She also expects to seek approval to act on a $30 million pledge from an anonymous donor to establish a school of dentistry at the U.
According to the Utah Medical Education Council, Utah will soon face a shortage of certain medical providers, notably in primary care and family medicine. Rural areas will feel the pinch even more.
Despite this impending need, the U. shrunk its medical school class from 102 to 82 slots in 2010, two years after Medicaid recalculated the way it reimburses U. health services. The result was a $10 million hit in clinical revenues the U. taps to subsidize medical education.
That hit came the year after the medical school revamped its curriculum to place greater demands on faculty time. The goal was to immediately integrate basic science with clinical experience, rather than relegating first- and second-year students to large lecture classes. The result was a vast improvement in the quality of instruction but at a greater cost, said Lee, who has no intention of abandoning the new model as a way to accommodate more students.
Faced with declines in tax receipts two years ago, the state was in no position to backfill the Medicaid loss. But revenue projections indicate there should be additional money to spread around for the first time in nearly four years.
The U. proposal likely will enjoy a serious reception when the Legislature convenes in January, but Lee's request will be competing with other corners of Utah's higher education system, long saddled with pay freezes and booming enrollment.
"We have to restore that [medical school] class size. That's a must," said Sen. Stephen Urquhart, R-St. George, co-chair of the Legislature's Higher Education Appropriations Subcommittee. "I look forward to working with it. In Utah higher ed, do we do anything better than medicine? It's one of our premier things. It's something we need to strengthen."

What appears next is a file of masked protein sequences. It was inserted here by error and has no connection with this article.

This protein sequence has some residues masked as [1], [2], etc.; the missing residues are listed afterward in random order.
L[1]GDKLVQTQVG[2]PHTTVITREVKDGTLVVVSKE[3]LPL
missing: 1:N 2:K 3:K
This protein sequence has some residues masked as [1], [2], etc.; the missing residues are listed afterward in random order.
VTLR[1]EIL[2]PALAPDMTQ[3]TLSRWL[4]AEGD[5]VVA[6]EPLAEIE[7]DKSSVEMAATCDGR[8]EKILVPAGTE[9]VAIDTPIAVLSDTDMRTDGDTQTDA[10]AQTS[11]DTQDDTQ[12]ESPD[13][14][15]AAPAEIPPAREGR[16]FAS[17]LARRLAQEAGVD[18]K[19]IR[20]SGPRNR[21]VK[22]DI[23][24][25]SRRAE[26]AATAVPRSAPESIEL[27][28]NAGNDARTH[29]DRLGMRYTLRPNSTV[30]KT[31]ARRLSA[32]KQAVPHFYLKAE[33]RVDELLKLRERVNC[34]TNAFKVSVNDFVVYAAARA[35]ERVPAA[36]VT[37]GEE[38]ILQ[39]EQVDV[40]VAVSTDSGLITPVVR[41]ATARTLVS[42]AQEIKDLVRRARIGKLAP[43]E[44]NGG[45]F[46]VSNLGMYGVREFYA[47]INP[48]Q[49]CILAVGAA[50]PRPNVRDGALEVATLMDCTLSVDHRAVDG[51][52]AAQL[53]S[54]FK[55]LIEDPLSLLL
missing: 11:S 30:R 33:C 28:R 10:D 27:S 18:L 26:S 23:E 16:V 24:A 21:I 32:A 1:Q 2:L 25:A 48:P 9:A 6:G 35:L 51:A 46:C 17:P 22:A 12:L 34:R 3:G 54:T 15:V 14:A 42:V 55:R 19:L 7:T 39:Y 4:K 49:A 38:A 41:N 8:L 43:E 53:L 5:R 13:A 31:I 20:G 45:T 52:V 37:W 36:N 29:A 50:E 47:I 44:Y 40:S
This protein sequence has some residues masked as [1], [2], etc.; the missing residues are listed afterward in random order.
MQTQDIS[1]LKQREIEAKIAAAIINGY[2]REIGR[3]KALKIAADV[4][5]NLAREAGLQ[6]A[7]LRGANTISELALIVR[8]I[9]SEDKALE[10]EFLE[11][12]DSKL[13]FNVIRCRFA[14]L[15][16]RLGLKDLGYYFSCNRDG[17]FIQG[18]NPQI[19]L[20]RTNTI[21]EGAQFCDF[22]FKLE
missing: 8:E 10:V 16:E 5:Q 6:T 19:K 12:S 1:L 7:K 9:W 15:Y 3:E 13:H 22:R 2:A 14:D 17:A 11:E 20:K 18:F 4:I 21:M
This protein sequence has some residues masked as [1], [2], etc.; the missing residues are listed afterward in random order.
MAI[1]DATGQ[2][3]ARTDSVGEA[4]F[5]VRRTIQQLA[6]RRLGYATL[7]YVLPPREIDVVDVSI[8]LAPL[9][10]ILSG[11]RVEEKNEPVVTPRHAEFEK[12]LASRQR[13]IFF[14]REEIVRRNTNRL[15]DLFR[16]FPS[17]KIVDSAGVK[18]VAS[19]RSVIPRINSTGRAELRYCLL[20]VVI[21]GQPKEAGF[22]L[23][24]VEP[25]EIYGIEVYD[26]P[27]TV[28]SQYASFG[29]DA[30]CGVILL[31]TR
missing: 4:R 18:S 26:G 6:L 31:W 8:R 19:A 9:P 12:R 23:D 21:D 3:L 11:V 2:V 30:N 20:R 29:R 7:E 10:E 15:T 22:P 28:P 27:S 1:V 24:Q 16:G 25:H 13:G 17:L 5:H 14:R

Urquhart said he knew such a proposal was coming, but doesn't know the particulars. He wasn't ready to comment on Lee's notion to increase the class size beyond 102.
The state's current financial support of the medical school, about $26.5 million a year, accounts for just 4 percent of its budget, far below the national mean of 14 percent, according to Lee. The school operates graduate programs in biomedical informatics, public health, genetic counseling, and physician assisting, in addition to its M.D. program.
At nearly $30,000 a year for resident med students, the program is more expensive than many others in the country. Raising tuition, already $1,000 above the national average, to cover the U. medical school's financial needs could have the unintended consequence of pushing graduates away from practice areas that pay less, but that society needs more, officials say.
"We don't want our students to be so indebted that they won't want to go into primary care," Lee said.
Under state policy, 75 percent of the seats of each entering class are reserved for Utah residents, eight seats are reserved for residents of Idaho, and the rest go only to those who can demonstrate substantial ties to Utah, typically Brigham Young University graduates or students with family here. Last year, 1,500 would-be students applied for the school's 82 seats, but that ratio is still far less than the national average because "our responsibility is to train the people who will serve the community here," Lee said.
Demand for doctors
A cut in Medicaid reimbursement forced the University of Utah to downsize its medical school class from 102 to 82 slots in 2010. University officials want to not only recover the lost slots but expand future classes to 122. That could boost total enrollment in the four-year program to 488, an increase of 50 percent. The university plans to ask lawmakers to help fund the increase to cope with a looming shortage of physicians.